Isaiah 35:1-10, Acts 3:1-10
June 18, 2017
Obviously, a lot of things were happening in those days! Pentecost had occurred just days before our story for today. There was a lot of “stir” in Jerusalem! There was a lot of “buzz!” There was a lot of “brouhaha!” (I love that word! I can’t believe I haven’t used it in a sermon before!!)
Amazing things were happening! The number of people was growing in the new “Church” Actually, they hadn’t used that name, yet. They didn’t even call themselves “Christians.” “Christian” was actually a derogatory name given by their antagonists. But it was a name that eventually “stuck.” They called themselves, “The Way.” Their numbers were growing, and as it says at the end of chapter two, they were also “growing in favor of all the people!” In other translations it says, “Everybody liked them.”
That’s what it was like in the earliest days of the Church. It was an amazing time. As you’ve heard me say before, when God starts something, he really starts something! Like the powerful story of the Exodus in the Old Testament, the beginning of the Church in the New Testament was also marked by amazing and miraculous events! God makes liberal use of the exclamation point! (And so do I!! I’m going to wear that key out on my computer!)
The other thing we need to remember here is that the early Christians had this supportive “community” going on. As it also says in chapter 2, that “they were all together.” And they shared everything they had. They were worshipping together in the Temple. And of course, these guys, these disciples of Jesus, were growing themselves as leaders of this new movement, which would eventually be called “the Church.”
I often wonder how they felt. They had been with Jesus for three years. They had seen the crowds that gathered to hear him. They had seen his popularity grow. Now they were seeing that his ministry – his following – was still going, still growing. And now they were in the heart of it! They were the leaders!
Well, by the power of the Holy Spirit, they were up to the task! And this whole book has then been titled, “The Acts of the Apostles.” Think about that. You know I’ve always thought “The Acts of the Holy Spirit” would have worked just as well for a title. But today I want you to think about how indeed it was these men, these chosen disciples of Jesus, who led the new Church …and changed the world. That’s amazing, if you think about it! It makes you wonder about them.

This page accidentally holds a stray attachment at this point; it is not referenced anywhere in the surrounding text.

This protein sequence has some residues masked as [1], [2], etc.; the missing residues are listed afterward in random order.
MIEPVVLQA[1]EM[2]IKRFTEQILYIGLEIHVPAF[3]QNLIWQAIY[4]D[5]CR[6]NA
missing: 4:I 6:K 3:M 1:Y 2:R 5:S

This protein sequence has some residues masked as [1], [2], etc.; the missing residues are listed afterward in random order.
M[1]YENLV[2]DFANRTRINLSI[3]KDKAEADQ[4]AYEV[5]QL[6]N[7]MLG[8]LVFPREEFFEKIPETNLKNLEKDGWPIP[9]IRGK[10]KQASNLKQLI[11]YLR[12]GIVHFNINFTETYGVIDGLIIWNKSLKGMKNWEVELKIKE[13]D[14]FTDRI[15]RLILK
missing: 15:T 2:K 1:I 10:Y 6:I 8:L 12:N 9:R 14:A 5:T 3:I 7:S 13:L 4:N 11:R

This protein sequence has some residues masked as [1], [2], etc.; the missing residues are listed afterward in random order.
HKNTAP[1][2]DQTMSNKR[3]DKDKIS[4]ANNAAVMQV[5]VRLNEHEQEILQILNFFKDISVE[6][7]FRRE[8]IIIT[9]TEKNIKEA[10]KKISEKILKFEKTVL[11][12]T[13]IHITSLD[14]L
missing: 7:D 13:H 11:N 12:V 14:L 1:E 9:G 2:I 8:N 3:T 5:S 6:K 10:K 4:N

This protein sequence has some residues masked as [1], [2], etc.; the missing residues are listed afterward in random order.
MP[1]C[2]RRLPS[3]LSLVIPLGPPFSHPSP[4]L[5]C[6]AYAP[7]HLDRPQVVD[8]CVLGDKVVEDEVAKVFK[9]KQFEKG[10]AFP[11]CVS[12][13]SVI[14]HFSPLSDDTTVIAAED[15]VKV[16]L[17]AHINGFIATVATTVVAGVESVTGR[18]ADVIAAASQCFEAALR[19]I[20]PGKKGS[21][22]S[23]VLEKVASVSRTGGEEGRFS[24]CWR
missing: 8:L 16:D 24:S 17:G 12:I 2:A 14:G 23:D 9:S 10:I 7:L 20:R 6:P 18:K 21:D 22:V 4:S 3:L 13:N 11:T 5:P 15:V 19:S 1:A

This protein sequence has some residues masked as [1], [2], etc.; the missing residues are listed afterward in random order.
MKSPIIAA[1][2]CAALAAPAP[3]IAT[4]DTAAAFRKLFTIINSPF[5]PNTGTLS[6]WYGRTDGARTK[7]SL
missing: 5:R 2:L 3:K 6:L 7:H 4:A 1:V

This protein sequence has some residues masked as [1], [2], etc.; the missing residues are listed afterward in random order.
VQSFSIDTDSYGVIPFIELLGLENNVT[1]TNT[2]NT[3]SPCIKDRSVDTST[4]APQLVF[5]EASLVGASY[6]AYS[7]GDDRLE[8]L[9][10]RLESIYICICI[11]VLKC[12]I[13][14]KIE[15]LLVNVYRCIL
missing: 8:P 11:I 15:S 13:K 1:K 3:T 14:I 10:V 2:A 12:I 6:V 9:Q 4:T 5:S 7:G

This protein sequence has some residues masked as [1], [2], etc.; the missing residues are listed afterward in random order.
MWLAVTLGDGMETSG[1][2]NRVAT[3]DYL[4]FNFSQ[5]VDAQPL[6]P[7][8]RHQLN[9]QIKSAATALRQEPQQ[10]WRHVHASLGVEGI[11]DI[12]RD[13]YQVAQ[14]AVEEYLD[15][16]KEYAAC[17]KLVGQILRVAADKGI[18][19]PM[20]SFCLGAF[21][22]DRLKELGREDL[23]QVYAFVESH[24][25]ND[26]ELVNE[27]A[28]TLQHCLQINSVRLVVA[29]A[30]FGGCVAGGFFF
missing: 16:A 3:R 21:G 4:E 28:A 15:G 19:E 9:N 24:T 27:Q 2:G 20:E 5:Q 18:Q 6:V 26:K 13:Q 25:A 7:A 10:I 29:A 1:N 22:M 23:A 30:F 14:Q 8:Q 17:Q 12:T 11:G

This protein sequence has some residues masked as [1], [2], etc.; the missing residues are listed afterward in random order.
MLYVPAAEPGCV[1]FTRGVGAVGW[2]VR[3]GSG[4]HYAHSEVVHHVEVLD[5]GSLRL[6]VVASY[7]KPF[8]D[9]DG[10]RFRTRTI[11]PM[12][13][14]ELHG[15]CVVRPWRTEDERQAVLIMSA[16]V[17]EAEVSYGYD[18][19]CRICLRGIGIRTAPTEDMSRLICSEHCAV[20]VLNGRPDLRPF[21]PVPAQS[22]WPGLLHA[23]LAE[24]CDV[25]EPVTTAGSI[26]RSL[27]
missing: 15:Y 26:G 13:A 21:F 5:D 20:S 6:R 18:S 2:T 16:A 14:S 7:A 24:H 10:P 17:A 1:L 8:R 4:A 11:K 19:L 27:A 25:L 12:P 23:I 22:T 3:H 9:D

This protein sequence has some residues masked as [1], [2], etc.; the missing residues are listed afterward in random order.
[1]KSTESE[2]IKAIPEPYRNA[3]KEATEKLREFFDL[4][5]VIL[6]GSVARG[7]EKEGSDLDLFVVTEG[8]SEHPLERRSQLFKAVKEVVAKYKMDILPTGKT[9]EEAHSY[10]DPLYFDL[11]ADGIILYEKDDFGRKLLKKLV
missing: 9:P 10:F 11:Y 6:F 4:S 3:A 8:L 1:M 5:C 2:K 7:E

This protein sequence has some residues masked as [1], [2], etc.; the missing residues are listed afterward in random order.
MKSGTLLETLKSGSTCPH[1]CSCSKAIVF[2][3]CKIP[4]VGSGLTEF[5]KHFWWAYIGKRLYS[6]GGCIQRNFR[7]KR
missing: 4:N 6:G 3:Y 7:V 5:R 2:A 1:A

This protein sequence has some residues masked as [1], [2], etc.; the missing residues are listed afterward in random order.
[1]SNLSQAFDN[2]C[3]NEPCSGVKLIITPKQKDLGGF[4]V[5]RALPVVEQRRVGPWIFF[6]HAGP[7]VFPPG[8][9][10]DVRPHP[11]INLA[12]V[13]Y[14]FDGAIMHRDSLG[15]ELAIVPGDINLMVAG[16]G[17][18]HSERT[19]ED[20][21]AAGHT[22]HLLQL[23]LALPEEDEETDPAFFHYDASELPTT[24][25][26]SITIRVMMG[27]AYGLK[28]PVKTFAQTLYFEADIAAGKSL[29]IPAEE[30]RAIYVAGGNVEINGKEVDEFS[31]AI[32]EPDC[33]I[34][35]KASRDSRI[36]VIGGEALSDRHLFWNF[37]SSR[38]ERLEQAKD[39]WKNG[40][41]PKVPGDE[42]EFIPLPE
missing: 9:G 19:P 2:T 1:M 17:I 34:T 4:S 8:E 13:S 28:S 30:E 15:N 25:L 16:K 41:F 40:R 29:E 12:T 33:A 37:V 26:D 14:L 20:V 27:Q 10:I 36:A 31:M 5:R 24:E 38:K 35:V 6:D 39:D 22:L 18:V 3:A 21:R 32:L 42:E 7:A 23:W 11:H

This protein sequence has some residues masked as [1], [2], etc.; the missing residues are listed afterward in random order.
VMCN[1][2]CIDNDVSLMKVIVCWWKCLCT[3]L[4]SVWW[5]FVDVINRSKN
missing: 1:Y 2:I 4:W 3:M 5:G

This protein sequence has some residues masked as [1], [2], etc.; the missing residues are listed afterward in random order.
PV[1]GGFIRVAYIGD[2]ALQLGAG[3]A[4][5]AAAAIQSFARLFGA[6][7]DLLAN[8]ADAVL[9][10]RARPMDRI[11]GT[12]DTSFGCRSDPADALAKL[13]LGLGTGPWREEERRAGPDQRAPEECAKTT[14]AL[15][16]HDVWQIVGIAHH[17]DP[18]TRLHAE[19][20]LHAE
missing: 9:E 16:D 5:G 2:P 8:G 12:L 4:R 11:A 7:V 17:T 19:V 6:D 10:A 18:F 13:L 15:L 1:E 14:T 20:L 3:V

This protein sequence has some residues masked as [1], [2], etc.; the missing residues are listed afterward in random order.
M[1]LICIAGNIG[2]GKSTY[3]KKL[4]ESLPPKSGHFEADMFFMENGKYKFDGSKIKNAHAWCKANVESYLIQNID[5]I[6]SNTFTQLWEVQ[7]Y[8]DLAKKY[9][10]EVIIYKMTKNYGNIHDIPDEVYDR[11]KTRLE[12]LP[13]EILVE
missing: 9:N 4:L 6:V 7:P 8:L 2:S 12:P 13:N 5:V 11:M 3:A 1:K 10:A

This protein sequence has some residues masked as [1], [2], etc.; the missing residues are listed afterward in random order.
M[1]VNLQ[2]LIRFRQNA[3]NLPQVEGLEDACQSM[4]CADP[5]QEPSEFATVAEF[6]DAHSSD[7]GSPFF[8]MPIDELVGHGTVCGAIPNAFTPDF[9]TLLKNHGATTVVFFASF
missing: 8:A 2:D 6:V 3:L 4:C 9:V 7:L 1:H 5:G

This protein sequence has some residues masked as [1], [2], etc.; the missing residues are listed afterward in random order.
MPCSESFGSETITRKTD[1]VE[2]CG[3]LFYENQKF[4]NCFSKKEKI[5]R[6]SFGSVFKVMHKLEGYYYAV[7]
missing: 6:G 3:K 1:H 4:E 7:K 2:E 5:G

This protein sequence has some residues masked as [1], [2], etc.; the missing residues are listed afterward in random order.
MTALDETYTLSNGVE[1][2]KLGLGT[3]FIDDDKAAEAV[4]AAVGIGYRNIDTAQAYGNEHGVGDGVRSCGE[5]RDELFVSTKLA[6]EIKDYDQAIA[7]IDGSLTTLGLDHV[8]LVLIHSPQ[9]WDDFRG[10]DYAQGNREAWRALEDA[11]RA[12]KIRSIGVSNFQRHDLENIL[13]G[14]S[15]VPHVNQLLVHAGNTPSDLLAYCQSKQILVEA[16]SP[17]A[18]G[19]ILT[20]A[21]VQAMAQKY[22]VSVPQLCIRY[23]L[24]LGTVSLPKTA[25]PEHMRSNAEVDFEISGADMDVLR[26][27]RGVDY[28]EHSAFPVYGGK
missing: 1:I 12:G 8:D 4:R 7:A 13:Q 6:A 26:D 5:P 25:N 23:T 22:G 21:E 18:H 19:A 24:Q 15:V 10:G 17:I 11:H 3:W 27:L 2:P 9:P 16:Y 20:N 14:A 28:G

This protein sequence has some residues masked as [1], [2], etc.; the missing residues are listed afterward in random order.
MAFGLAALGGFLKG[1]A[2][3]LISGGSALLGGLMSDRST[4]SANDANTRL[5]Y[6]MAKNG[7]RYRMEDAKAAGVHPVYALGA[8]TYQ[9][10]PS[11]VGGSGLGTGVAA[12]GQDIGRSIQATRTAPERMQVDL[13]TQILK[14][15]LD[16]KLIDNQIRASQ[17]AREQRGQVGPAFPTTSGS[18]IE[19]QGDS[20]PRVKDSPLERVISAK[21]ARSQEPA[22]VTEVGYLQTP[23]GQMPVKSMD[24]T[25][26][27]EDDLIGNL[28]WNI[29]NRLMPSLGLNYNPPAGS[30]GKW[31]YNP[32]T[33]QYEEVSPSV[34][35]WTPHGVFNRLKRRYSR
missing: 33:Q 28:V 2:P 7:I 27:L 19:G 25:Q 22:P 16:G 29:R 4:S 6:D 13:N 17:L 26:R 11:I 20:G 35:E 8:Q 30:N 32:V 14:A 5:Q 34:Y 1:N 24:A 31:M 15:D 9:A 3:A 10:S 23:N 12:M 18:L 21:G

Well, aside from Pentecost, aside from the various ways the disciples were leading that early community of believers, this story today is the first recorded major public event in that ministry. In a sense, this is the first of the “Acts of the Apostles!”
This is a familiar story. Peter and John were going into the Temple. And at the gate they saw this man who was lame, who had lain there for years, asking for alms. That was how the disabled survived in that society. But instead of giving him anything, Peter said these famous words. “Silver and gold have I none. But that which I do have I give you. In the name of Jesus Christ, walk.” And the man stood, walked, and followed the disciples into the Temple, “walking and leaping and praising God!” And the words of Isaiah 35 came true. “And the lame shall leap for joy!”
Well, now the amazement among the people grew that much more! And don’t forget that many of them remembered Jesus. Many had heard him speak. Many had witnessed his miracles. And now, in his name, even more was happening. So there was indeed a great buzz! (A great “brouhaha!”)
But! Not everybody was happy! Lo and behold, there would soon be some other “familiar names” in this story. And because of them, the repercussions of this story – the fallout from this story – would go on for several chapters. We’re about to hear again from Annas and Caiaphas. Do you remember them?